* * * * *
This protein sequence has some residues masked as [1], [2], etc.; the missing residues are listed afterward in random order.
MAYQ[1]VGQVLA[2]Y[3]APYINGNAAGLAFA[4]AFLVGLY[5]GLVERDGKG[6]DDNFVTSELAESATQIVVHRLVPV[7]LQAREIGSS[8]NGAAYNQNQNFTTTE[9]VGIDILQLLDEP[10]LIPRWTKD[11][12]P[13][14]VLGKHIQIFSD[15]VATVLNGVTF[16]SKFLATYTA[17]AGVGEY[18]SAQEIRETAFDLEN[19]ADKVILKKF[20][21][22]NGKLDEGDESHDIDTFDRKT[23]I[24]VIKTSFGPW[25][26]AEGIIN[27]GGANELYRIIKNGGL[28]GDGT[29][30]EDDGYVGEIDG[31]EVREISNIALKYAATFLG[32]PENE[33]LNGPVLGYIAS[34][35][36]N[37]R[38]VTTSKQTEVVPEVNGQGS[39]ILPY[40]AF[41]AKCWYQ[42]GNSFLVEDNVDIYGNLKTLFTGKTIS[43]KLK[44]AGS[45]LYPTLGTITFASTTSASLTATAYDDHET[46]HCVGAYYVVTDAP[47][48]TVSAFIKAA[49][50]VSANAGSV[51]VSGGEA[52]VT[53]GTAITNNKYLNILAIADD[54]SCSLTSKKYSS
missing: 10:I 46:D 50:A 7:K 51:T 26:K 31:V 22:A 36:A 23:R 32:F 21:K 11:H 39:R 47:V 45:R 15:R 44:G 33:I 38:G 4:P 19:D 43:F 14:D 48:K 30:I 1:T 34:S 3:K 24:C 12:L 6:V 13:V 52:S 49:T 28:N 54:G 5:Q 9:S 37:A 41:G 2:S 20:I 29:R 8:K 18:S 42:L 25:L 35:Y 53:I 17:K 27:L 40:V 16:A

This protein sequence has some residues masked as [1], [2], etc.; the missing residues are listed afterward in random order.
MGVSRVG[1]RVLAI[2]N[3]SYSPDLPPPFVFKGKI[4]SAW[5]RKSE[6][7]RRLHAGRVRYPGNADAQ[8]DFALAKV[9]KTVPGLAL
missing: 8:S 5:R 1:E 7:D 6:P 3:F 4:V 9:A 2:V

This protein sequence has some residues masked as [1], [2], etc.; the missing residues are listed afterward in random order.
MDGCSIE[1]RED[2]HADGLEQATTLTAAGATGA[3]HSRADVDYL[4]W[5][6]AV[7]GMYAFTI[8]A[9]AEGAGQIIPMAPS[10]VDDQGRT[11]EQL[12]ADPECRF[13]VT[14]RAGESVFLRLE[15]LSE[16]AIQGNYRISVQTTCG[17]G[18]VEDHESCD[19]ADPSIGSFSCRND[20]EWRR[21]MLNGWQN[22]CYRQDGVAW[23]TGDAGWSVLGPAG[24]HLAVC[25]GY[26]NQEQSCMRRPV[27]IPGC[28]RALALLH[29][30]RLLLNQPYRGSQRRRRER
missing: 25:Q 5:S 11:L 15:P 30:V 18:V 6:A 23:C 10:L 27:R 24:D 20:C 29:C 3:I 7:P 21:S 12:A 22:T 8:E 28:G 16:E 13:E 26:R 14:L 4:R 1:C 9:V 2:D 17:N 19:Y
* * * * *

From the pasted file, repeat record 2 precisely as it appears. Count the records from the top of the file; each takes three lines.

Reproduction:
This protein sequence has some residues masked as [1], [2], etc.; the missing residues are listed afterward in random order.
MGVSRVG[1]RVLAI[2]N[3]SYSPDLPPPFVFKGKI[4]SAW[5]RKSE[6][7]RRLHAGRVRYPGNADAQ[8]DFALAKV[9]KTVPGLAL
missing: 8:S 5:R 1:E 7:D 6:P 3:F 4:V 9:A 2:V